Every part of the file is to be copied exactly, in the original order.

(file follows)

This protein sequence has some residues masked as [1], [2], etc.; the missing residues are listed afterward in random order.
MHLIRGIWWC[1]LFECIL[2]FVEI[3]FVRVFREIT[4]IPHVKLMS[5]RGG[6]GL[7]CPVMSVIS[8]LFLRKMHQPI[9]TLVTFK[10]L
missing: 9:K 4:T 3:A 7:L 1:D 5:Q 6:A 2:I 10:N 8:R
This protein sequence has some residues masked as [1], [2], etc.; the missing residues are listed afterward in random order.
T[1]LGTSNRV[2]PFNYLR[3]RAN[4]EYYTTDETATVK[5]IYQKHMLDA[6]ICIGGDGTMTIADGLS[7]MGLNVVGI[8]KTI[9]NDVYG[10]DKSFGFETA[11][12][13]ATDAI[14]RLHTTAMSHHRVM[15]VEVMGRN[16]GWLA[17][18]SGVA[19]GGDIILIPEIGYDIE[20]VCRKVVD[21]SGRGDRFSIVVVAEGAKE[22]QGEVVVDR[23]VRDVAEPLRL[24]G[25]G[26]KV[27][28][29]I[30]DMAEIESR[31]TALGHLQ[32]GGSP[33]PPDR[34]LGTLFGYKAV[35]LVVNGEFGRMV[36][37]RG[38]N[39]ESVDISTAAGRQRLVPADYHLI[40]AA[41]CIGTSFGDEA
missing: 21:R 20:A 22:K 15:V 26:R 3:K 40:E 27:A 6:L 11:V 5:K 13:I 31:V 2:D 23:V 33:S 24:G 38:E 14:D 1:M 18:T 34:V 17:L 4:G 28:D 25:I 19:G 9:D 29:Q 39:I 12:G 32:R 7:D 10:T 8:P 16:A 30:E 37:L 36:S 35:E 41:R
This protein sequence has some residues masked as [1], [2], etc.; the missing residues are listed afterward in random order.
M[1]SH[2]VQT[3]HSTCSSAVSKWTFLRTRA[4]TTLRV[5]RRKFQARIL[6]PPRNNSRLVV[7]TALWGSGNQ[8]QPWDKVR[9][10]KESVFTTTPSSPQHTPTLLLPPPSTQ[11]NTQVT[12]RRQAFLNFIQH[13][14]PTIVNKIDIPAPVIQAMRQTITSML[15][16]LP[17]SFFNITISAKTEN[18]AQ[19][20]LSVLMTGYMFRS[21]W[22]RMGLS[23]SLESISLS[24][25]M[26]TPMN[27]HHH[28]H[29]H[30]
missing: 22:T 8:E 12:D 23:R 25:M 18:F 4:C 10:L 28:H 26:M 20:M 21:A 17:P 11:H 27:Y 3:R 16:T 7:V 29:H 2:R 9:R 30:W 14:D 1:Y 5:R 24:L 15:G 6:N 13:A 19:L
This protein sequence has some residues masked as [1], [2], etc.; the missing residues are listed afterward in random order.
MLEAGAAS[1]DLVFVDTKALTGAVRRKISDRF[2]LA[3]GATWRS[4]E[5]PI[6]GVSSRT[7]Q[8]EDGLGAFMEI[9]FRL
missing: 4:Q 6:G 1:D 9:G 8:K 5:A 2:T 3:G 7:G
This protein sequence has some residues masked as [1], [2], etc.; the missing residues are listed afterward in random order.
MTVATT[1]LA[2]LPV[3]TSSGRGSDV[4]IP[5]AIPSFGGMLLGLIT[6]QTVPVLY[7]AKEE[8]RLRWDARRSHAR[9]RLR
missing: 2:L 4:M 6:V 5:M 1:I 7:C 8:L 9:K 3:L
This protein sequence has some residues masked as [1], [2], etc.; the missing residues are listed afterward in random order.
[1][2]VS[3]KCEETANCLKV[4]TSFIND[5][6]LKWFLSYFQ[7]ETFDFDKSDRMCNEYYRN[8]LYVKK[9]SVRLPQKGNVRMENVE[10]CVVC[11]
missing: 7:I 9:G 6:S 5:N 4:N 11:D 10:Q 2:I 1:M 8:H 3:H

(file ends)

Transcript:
This protein sequence has some residues masked as [1], [2], etc.; the missing residues are listed afterward in random order.
MHLIRGIWWC[1]LFECIL[2]FVEI[3]FVRVFREIT[4]IPHVKLMS[5]RGG[6]GL[7]CPVMSVIS[8]LFLRKMHQPI[9]TLVTFK[10]L
missing: 9:K 4:T 3:A 7:L 1:D 5:Q 6:A 2:I 10:N 8:R
This protein sequence has some residues masked as [1], [2], etc.; the missing residues are listed afterward in random order.
T[1]LGTSNRV[2]PFNYLR[3]RAN[4]EYYTTDETATVK[5]IYQKHMLDA[6]ICIGGDGTMTIADGLS[7]MGLNVVGI[8]KTI[9]NDVYG[10]DKSFGFETA[11][12][13]ATDAI[14]RLHTTAMSHHRVM[15]VEVMGRN[16]GWLA[17][18]SGVA[19]GGDIILIPEIGYDIE[20]VCRKVVD[21]SGRGDRFSIVVVAEGAKE[22]QGEVVVDR[23]VRDVAEPLRL[24]G[25]G[26]KV[27][28][29]I[30]DMAEIESR[31]TALGHLQ[32]GGSP[33]PPDR[34]LGTLFGYKAV[35]LVVNGEFGRMV[36][37]RG[38]N[39]ESVDISTAAGRQRLVPADYHLI[40]AA[41]CIGTSFGDEA
missing: 21:R 20:A 22:K 15:V 26:R 3:K 40:E 27:A 6:L 11:V 5:K 13:I 31:V 2:D 23:V 33:S 24:G 38:E 14:D 1:M 18:T 34:V 17:L 4:G 28:D 25:I 19:G 9:D 29:Q 39:I 12:G 32:R 7:D 10:T 8:P 16:A 30:E 37:L 36:S 35:E 41:R
This protein sequence has some residues masked as [1], [2], etc.; the missing residues are listed afterward in random order.
M[1]SH[2]VQT[3]HSTCSSAVSKWTFLRTRA[4]TTLRV[5]RRKFQARIL[6]PPRNNSRLVV[7]TALWGSGNQ[8]QPWDKVR[9][10]KESVFTTTPSSPQHTPTLLLPPPSTQ[11]NTQVT[12]RRQAFLNFIQH[13][14]PTIVNKIDIPAPVIQAMRQTITSML[15][16]LP[17]SFFNITISAKTEN[18]AQ[19][20]LSVLMTGYMFRS[21]W[22]RMGLS[23]SLESISLS[24][25]M[26]TPMN[27]HHH[28]H[29]H[30]
missing: 22:T 8:E 12:D 23:R 25:M 18:F 4:C 10:L 28:H 26:M 20:M 21:A 17:P 11:H 27:Y 3:R 16:T 7:V 29:H 2:R 9:R 30:W 14:D 1:Y 5:R 24:L 15:G 6:N 13:A 19:L
This protein sequence has some residues masked as [1], [2], etc.; the missing residues are listed afterward in random order.
MLEAGAAS[1]DLVFVDTKALTGAVRRKISDRF[2]LA[3]GATWRS[4]E[5]PI[6]GVSSRT[7]Q[8]EDGLGAFMEI[9]FRL
missing: 4:Q 6:G 1:D 9:G 8:K 5:A 2:T 3:G 7:G
This protein sequence has some residues masked as [1], [2], etc.; the missing residues are listed afterward in random order.
MTVATT[1]LA[2]LPV[3]TSSGRGSDV[4]IP[5]AIPSFGGMLLGLIT[6]QTVPVLY[7]AKEE[8]RLRWDARRSHAR[9]RLR
missing: 2:L 4:M 6:V 5:M 1:I 7:C 8:L 9:K 3:L
This protein sequence has some residues masked as [1], [2], etc.; the missing residues are listed afterward in random order.
[1][2]VS[3]KCEETANCLKV[4]TSFIND[5][6]LKWFLSYFQ[7]ETFDFDKSDRMCNEYYRN[8]LYVKK[9]SVRLPQKGNVRMENVE[10]CVVC[11]
missing: 7:I 9:G 6:S 5:N 4:N 11:D 10:Q 2:I 1:M 8:H 3:H